In response to today's Library Journal
article on the future of the MLS/MLIS degree and all that it encompasses including the theme of deskilling ---- The Committee of Concerned Librarians would like to bring attention to a published study by Dr. Roma Harris and Victoria Marshall. Even though technology speeds along in nanoseconds and is often touted as an impetus for library 'reorganization' ---- agendas and economies more accurately describe the reasons for these 'changes.' Interestingly, not much has changed since this study was completed, now more than a decade ago!Reorganizing Canadian libraries: A giant step back from the front.
Library Trends, Winter98, Vol. 46, Issue 3 A few excerpts appear below: Abstract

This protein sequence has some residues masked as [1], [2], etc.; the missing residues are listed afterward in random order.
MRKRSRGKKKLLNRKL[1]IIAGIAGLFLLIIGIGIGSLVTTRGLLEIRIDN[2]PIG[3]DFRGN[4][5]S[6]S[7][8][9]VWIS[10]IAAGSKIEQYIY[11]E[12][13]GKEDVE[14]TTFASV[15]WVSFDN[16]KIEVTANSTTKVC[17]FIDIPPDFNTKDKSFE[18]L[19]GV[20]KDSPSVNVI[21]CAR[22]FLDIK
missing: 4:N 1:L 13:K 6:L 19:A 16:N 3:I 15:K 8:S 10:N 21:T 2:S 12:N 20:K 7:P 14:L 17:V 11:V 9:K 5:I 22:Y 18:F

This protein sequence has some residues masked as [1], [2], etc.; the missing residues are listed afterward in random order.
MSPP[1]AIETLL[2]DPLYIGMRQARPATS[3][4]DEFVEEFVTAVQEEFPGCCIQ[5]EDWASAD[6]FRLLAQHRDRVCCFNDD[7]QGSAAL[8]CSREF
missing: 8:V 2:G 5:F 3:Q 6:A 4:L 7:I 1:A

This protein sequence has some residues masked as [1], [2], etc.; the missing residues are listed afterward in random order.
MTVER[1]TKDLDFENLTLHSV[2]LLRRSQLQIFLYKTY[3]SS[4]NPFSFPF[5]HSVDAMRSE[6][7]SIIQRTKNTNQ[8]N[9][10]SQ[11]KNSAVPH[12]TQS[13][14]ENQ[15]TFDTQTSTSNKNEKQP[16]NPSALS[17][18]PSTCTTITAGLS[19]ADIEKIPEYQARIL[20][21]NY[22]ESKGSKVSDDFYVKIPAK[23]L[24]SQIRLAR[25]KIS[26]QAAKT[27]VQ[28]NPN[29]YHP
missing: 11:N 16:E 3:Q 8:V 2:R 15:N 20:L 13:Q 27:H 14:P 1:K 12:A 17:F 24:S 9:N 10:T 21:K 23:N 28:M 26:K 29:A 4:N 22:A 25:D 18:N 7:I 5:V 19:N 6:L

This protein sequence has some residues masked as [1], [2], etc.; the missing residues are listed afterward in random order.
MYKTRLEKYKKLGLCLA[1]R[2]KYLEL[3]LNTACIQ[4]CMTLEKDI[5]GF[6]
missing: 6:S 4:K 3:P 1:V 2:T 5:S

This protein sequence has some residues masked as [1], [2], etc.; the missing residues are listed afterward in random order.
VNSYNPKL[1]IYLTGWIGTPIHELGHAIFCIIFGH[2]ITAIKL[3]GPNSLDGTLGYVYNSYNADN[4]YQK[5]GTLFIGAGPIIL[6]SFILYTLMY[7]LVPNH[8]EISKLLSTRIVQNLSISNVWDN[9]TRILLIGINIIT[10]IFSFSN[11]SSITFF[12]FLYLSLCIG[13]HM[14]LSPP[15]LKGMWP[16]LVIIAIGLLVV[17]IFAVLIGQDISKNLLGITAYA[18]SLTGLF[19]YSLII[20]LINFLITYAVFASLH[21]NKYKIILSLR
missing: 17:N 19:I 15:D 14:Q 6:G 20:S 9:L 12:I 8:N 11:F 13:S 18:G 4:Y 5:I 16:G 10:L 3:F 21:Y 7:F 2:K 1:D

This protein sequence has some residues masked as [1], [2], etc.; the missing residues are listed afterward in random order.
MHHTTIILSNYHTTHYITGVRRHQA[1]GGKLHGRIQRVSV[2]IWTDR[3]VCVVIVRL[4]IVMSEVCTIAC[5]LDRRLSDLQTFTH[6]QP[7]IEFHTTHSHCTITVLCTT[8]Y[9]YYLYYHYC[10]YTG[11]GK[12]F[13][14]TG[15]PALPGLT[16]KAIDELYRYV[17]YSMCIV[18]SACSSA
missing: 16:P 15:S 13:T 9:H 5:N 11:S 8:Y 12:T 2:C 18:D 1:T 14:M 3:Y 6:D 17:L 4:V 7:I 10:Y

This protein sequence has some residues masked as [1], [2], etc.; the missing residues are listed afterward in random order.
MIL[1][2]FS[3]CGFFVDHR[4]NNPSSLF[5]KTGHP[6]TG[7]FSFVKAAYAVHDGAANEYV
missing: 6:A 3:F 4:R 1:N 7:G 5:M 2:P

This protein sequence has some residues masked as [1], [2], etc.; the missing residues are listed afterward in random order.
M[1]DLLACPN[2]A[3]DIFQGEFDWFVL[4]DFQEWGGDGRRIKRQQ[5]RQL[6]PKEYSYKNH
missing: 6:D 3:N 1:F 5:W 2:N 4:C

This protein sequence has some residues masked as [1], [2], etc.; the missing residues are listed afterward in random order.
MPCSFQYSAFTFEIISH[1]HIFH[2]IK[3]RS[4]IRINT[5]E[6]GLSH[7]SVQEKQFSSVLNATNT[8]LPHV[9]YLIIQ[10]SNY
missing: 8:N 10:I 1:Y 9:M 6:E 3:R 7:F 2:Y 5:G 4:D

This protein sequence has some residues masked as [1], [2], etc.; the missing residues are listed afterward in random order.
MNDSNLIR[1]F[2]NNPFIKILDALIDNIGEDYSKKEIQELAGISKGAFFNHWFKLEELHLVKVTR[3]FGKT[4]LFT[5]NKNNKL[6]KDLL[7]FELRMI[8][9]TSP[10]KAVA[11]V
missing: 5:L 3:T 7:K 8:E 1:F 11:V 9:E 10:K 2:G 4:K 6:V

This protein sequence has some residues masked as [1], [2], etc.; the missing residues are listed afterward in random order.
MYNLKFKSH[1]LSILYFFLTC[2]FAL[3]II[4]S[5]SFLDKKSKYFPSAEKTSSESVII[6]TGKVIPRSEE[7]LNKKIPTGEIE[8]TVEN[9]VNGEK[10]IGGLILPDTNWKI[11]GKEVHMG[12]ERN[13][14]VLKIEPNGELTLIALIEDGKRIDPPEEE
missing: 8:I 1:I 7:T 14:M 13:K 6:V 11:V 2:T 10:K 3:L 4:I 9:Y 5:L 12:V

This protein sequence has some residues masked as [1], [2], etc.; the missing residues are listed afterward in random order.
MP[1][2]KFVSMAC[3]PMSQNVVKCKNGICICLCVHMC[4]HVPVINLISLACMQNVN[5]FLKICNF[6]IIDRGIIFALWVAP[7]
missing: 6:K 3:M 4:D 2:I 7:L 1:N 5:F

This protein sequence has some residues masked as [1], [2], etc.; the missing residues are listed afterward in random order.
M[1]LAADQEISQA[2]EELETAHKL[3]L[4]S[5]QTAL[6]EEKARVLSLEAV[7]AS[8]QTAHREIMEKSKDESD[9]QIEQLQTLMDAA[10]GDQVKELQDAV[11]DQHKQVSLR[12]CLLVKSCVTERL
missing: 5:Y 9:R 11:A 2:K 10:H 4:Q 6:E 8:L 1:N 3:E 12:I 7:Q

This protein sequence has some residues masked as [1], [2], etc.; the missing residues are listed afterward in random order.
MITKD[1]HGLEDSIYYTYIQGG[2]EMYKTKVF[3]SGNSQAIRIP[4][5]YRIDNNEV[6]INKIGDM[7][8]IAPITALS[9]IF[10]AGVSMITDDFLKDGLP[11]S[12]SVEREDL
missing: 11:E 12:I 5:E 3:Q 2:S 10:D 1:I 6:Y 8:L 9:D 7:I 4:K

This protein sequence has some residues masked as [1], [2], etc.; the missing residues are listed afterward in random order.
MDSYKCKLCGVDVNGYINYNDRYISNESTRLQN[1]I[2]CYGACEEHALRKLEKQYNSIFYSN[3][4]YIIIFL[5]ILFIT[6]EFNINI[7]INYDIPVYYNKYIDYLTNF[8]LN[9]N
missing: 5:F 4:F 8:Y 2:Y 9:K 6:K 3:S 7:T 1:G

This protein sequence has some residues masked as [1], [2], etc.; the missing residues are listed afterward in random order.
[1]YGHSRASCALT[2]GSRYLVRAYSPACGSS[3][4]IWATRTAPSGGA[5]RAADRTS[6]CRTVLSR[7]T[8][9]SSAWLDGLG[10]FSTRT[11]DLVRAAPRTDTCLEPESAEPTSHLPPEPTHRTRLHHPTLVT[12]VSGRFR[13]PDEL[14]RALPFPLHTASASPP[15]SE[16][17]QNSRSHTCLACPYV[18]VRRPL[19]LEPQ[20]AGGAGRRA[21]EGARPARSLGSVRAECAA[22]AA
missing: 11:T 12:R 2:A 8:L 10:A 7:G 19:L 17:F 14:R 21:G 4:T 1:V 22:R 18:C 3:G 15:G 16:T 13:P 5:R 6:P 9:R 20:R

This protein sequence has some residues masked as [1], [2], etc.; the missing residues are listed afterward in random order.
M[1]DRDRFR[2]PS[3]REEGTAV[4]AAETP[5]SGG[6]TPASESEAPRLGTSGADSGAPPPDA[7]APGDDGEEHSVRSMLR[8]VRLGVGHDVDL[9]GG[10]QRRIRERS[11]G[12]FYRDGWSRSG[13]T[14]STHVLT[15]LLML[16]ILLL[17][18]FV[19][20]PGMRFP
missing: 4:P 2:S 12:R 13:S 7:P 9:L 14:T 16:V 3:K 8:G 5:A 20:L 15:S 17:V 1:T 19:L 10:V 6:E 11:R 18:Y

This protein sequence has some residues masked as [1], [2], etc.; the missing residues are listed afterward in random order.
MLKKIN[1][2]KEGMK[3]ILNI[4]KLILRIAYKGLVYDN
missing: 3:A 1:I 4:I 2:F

The nagging question of who does what in libraries has been exacerbated in recent years by significant restructuring initiatives, driven by ongoing budgetary pressures and constant technological change. In the study reported here, senior administrators as well as middle managers and front-line librarians in public and academic library settings were asked to describe the nature of organizational change in their workplaces and how new technologies affect or fit into the pattern of restructuring. Background